As far as egg peeling goes, the Eggstractor is just clumsy, but if you are looking to “eggstract” valuable time and effort from your day, it could be of some use. The makers claim that placing a hardboiled egg into the Eggstractor will, almost instantly, produce a peeled egg. What they keep from mention is the ridiculous process of poking a hole in the top of the egg shell, from which point the manual peeling process is just about halfway done.
The Eggstractor works by pushing air, provided by a hard thrust on the “egg pump,” between the albumen and shell through the hole atop the egg. Effectively performing the pump process is more like administering CPR and most likely has a far lower success rate. Air often escapes between the bottom ridge of the pump and the circular tripod egg stand-air that could be more productively used telling you to not buy this product.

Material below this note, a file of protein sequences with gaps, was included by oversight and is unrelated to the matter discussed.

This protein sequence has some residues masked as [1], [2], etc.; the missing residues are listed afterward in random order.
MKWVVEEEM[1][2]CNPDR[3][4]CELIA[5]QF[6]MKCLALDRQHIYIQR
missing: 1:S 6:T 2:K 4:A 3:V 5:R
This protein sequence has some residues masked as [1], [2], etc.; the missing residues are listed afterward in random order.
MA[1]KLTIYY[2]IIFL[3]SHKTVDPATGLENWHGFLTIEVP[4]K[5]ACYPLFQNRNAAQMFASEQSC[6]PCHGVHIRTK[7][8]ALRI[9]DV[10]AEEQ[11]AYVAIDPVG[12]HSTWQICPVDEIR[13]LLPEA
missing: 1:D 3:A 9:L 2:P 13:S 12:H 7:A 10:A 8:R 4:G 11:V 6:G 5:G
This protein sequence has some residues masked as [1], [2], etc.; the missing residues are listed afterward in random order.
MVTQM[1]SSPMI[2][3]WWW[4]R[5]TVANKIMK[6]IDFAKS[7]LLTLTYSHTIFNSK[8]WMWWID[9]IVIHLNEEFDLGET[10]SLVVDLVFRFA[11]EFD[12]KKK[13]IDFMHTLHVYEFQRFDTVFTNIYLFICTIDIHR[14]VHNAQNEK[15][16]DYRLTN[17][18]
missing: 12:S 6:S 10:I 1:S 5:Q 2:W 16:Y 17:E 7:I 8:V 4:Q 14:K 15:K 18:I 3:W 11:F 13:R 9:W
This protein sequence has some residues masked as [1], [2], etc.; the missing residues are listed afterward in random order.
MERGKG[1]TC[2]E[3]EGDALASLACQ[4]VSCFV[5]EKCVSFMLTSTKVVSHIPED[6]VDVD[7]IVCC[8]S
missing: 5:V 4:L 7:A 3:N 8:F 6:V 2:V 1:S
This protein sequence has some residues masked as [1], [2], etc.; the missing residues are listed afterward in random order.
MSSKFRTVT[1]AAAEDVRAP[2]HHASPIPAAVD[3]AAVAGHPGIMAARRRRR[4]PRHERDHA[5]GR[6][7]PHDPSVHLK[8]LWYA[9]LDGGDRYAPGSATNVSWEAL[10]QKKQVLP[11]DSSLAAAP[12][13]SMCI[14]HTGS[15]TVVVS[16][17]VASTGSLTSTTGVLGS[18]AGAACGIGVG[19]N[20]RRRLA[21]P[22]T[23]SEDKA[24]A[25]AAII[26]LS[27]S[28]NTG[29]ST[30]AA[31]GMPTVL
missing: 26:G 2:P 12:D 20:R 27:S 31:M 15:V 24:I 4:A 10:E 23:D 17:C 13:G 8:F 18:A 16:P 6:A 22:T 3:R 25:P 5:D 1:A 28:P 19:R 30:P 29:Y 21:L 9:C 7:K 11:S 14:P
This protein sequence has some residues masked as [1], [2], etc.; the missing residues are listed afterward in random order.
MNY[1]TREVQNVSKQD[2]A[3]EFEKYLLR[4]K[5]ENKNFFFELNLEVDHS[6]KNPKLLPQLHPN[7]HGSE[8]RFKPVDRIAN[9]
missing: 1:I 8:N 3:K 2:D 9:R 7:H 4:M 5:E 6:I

Past reviewers of the Eggstractor have found the product to be far more difficult to operate than the commercials portray. In a story at www.wtnh.com/Global/story.asp?S=1775310, reviewers gave the product a zero out of five after handing the Eggstractor over to a group of children at
West Haven’s Kids Club Daycare. After much laborious strategizing and planning, the group was able to peel successfully, but they were not fully peeled or not as desirable as hand-peeled eggs. And their efforts were comparable, if not greater than, those to peel manually.
But the Eggstractor isn’t all that bad. That is, the egg slicer that comes with the device produces nicely and evenly sliced eggs. If you’re willing to pay around $10.00 for the slicer alone, the Eggstractor may have its rewards. However, if your sense of curiosity begs a trial of the Eggstractor, I would strongly urge checking yard-sales before further stimulating the Eggstractor market.